mercredi 11 janvier 2012

Echec de la manoeuvre du parti ultra-nationaliste Ataka en Bulgarie : le Parlement bulgare ne valide pas les allégations génocidaires arméniennes

Bulgaria’s Parliament turns down resolution on Armenian genocide
Wed, Jan 11 2012 14:05 CET

byТhe Sofia Echo staff

The latest attempt by Bulgarian ultra-nationalist party Ataka to ask the country’s Parliament to recognise the Armenian genocide was defeated in the House on January 11 2012.

Vehemently rejected as historically valid by Turkey, the "Armenian genocide" refers to events during conflicts from 1915 as the Ottoman empire neared its end.

The issue of the Armenian genocide has troubled Turkey’s bilateral relations with Armenia for several years. Where countries recently have formally recognised the Armenian genocide or moved towards doing so – lately including Sweden in 2010, a US congressional committee and in recent weeks, France – Ankara has responded with protests including severing or limiting diplomatic and economic ties.

The municipalities of a number of Bulgarian cities, among them Plovdiv, Varna, Bourgas and Stara Zagora, have approved resolutions recognising the Armenian genocide but over the years, similar resolutions in Parliament have failed.
This was the case on January 11, as the National Assembly – Bulgaria’s unicameral legislature – resumed business for the New Year.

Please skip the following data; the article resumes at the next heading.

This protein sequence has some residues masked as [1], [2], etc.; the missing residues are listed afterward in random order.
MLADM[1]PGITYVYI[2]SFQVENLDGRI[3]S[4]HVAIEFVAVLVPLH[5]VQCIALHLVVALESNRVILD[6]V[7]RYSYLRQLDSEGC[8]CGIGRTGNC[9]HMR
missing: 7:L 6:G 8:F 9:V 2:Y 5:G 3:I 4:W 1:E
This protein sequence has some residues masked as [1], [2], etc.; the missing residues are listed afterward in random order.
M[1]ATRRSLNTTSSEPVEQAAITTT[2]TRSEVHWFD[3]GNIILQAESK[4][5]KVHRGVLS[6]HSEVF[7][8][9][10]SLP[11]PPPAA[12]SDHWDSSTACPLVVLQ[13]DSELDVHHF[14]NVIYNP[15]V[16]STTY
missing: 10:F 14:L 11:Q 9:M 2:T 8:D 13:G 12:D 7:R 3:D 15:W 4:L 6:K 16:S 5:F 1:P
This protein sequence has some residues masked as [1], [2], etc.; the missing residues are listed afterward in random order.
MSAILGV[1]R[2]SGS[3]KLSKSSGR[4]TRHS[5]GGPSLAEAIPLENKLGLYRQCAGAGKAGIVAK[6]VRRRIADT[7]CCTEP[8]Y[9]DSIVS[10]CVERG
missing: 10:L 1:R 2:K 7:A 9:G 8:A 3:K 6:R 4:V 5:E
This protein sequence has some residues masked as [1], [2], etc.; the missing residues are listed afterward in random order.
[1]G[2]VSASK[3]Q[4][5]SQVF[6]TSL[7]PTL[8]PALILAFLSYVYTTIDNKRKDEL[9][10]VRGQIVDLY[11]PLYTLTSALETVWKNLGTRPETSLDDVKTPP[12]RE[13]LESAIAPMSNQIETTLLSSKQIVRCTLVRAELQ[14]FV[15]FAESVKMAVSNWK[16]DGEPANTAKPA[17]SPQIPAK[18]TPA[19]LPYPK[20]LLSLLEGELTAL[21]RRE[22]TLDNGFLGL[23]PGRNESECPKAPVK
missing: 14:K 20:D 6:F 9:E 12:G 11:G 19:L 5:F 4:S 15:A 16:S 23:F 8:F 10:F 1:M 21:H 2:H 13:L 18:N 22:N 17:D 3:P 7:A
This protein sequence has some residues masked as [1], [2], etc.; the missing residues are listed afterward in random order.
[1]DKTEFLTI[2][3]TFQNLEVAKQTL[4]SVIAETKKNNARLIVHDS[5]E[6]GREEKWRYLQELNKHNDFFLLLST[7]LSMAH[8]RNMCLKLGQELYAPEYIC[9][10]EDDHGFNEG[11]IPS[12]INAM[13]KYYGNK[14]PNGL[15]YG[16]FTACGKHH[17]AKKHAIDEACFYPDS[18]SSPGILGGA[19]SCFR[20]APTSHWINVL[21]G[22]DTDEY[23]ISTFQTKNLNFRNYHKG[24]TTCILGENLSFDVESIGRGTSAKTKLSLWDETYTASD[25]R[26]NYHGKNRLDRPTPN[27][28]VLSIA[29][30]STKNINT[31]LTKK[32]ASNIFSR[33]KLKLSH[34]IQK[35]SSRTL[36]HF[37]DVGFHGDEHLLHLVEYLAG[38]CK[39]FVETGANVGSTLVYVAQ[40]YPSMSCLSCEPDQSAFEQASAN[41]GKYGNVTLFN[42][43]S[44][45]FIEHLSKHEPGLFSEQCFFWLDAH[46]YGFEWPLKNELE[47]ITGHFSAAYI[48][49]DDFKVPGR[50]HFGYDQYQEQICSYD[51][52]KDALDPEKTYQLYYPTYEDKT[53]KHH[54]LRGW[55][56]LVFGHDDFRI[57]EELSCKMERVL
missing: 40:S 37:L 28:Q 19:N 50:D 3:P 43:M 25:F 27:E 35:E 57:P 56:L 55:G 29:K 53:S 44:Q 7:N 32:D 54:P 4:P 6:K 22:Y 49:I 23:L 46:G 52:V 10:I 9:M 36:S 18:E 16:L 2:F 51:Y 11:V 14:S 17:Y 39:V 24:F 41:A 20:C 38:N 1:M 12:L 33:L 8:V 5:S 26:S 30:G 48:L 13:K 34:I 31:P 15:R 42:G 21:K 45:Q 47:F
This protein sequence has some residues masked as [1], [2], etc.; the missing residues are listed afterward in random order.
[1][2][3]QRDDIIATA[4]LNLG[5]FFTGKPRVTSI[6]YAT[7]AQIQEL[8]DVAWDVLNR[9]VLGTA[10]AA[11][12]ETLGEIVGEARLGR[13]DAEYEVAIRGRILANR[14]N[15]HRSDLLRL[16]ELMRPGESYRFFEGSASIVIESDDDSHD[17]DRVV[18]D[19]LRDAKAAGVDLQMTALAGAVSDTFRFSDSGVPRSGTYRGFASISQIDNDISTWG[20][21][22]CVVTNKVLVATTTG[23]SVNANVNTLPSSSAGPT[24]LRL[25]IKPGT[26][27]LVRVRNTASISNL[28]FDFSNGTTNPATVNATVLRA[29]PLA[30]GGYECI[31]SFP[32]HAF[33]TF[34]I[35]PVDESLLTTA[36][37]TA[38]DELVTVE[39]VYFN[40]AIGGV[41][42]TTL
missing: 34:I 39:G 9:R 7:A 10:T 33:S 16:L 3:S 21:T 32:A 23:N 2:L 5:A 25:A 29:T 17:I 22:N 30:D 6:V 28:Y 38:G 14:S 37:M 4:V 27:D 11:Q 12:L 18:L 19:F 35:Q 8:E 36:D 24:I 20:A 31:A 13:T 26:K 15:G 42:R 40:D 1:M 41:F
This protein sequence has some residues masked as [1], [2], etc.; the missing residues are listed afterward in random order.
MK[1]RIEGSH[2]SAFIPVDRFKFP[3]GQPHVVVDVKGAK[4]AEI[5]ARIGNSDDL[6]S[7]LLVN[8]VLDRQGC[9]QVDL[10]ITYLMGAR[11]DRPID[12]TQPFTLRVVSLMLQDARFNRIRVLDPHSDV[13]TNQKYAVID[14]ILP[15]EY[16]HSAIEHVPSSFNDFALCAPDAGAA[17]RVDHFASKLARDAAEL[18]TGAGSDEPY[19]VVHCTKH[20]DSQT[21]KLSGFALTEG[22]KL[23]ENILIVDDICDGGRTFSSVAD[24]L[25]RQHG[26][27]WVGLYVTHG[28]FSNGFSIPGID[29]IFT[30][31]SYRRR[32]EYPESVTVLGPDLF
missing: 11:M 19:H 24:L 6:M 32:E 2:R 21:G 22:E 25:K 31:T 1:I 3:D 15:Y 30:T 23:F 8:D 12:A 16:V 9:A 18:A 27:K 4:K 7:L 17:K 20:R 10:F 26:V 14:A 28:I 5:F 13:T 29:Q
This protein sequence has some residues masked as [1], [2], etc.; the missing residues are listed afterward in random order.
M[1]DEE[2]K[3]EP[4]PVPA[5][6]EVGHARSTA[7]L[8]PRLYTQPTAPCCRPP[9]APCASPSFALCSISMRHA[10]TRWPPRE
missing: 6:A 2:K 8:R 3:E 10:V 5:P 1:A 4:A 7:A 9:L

Volen Siderov, leader of Ataka, a party whose platform includes an overall anti-Turkish stance against the background of the centuries of Ottoman rule of Bulgaria, said that it was natural for a "patriotic party" such as his to recognise the Armenian genocide.

"To hide certain aspects of history because they are not good for you as a country is, to me, demagoguery," Siderov said.

He said that Ataka’s resolution was not an attempt to politicise the issue or to tread into the field of natural history, but was a proposal based on reason, the necessity to recognise unpleasant moments in history.

The Movement for Rights and Freedoms, a minority party led and supported in the main by Bulgarians of Turkish ethnicity, objected strongly to Parliament being asked to deal with the issue.
It was not the function of Parliament to decide historical truth, senior MRF MP Lyutvi Mestan said. The draft resolution was intended to force a mandatory way of thinking, he said.
Source :

Voir également : Un pétard mouillé à la Knesset : la session sur la "reconnaissance" du prétendu "génocide" arménien a été interrompue sous la pression du ministère des Affaires étrangères

La Géorgie condamne le génocide des Circassiens, à la différence de l'Arménie